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ERC4626 Interface Explained

Updated: Apr 10

ERC4626 is a tokenized vault standard that uses ERC20 tokens to represent shares of some other asset.


How it works is you deposit one ERC20 token (token A) into the ERC4626 contract, and get another ERC20 token back, call it token S.


In this example, token S represents your share of all of the token A owned by the contract (not the total supply of A, only the balance of A in the ERC4626 contract).


At a later date, you can put token S back into the vault contract and get token A returned to you.


If the balance of token A in the vault grew faster than token S was produced, you would withdraw proportionately larger amount of token A than what you deposited.


An ERC4626 contract is also an ERC20 token

When an ERC4626 contract gives you an ERC20 token for the initial deposit, it gives you token S (an ERC20 compliant token). The ERC20 token isn’t a separate contract. It’s implemented in the ERC4626 contract. In fact, you can see this is how OpenZeppelin defines the contract in Solidity:


ERC4626 Solidity declaration

The ERC4626 extends the ERC20 contract and during construction phase, it takes as an argument the other ERC20 token users will be depositing to it.


Therefore, ERC4626 supports all the functions and events you expect from ERC20:

  • balanceOf

  • transfer

  • transferFrom

  • approve

  • allowance

And so forth.


This token is referred to as the shares in an ERC4626. This is the ERC4626 contract itself.


The more shares you own, the more rights you have to the underlying asset (the other ERC20 token) that gets deposited into it.


Each ERC4626 contract only supports one asset. You cannot deposit multiple kinds of ERC20 tokens into the contract and get shares back.


ERC4626 Motivation

Let’s use a real example to motivate the design.


Let’s say we all own a company, or a liquidity pool, that earns a stablecoin DAI periodically. The stablecoin DAI is the asset in this case.


One inefficient way we could distribute the earnings is to push out DAI to each of the holders of the company on a pro-rata basis. But this would be extremely expensive gas wise.


Similarly, if we were to update everyone’s balance inside a smart contract, that would be expensive too.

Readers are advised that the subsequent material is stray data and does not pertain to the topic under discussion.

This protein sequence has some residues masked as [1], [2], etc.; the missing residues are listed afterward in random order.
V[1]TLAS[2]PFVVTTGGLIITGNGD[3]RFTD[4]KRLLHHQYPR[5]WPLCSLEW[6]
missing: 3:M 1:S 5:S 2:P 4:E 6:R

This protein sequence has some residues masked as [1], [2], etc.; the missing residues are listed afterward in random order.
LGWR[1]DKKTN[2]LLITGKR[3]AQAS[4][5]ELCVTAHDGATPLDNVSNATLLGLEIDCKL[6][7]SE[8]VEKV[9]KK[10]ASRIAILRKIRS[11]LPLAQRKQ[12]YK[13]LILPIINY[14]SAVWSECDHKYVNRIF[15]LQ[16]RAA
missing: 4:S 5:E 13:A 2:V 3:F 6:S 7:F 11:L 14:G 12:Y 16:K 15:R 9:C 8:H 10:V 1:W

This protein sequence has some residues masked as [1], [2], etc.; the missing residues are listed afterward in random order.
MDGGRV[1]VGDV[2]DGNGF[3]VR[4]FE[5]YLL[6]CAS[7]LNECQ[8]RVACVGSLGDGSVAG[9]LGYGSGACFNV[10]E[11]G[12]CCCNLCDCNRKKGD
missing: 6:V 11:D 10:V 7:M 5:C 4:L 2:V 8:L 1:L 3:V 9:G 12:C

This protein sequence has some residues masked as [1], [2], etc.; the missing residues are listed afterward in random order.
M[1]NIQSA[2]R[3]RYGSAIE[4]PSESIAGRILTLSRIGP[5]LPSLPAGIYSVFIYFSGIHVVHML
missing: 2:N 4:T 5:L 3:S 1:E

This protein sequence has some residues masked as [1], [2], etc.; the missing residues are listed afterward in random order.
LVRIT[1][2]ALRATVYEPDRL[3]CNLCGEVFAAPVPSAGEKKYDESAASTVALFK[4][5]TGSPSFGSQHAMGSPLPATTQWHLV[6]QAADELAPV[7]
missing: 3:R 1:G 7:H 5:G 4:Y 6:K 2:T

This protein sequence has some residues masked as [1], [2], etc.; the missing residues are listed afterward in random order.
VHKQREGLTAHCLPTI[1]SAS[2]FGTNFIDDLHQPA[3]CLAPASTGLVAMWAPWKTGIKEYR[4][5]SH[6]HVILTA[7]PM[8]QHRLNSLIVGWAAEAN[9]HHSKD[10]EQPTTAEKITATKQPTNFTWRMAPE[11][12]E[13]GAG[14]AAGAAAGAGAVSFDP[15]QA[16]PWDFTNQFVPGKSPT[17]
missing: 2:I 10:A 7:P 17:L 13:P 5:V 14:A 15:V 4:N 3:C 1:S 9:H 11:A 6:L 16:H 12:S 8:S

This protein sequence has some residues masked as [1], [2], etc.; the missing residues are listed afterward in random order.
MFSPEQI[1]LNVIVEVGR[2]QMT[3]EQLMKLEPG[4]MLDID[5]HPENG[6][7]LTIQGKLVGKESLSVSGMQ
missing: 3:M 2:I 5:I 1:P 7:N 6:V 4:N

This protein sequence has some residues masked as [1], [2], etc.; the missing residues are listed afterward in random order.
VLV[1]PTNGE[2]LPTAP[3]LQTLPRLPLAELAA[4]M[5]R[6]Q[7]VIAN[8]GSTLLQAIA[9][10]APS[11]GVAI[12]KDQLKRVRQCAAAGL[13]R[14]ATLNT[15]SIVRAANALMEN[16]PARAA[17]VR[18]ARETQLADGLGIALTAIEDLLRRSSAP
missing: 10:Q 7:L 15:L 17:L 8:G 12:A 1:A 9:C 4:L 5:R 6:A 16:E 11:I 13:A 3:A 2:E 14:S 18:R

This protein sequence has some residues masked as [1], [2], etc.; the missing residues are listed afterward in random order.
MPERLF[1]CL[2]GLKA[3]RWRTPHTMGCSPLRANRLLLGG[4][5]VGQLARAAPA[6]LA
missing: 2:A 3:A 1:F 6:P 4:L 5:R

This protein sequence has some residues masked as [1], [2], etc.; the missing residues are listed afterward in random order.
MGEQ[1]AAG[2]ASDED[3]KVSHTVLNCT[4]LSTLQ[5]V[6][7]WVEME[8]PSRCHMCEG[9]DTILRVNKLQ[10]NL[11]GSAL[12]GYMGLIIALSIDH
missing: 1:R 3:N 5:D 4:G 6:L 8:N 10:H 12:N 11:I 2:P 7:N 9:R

Instead, this is how the workflow would work with ERC4626.


Let’s say you and nine friends get together and each deposit 10 DAI each into the ERC4626 vault (100 DAI total). You get back one share.


So far so good. Now your company earns 10 more DAI, so the total DAI inside the vault is now 110 DAI.


When you trade your share back for your part of the DAI, you don’t get 10 DAI back, but 11.


Now there is 99 DAI in the vault, but 9 people to share it among. If they were to each withdraw, they would get 11 DAI each.


Note how efficient this is. When someone makes a trade, instead of updating everyones shares one-by-one, only the total supply of shares and the amount of assets in the contract changes.


ERC4626 does not have to be used in this manner. You can have an arbitrary mathematical formula that determines the relationship between shares and assets. For example, you could say every time someone withdraws the asset, they also have to pay some sort of a tax that depends on the block timestamp or something like that.


The ERC 4626 standard provides a gas efficient means for executing very common DeFi accounting practices.


ERC4626 Shares

Naturally, users want to know which asset the ERC4626 uses and how many are owned by the contract, so there are two solidity functions in the ERC4626 specification for that.

function asset() returns (address)

The asset function returns the address of the underlying token used for the Vault. If the underlying asset was say, DAI, then the function would return the ERC20 contract address of DAI 0x6b175474e89094c44da98b954eedeac495271d0f.

function totalAssets() returns (uint256)

Calling the totalAssets function will return the total amount of assets "managed" (owned) by the vault, i.e. the number of ERC20 tokens owned by the ERC4626 contract. The implementation is quite simple in

/** @dev See {IERC4626-totalAssets}. */
function totalAssets() public view virtual override returns (uint256) {
	return _asset.balanceOf(address(this));
}

There is of course no function to get the shares address, because that is just the address of the ERC4626 contract.


Giving assets, getting shares: deposit() and mint()

Let’s copy and paste the two specifications for making this trade directly from the EIP.

// EIP: Mints a calculated number of vault shares to receiver by depositing an exact number of underlying asset tokens, specified by user.

function deposit(uint256 assets, address receiver) public virtual override returns (uint256)

// EIP: Mints exact number of vault shares to receiver, as specified by user, by calculating number of required shares of underlying asset.

function mint(uint256 shares, address receiver) public virtual override returns (uint256)

According to the EIP, the user is depositing assets and getting shares back, so what's the difference between these two functions?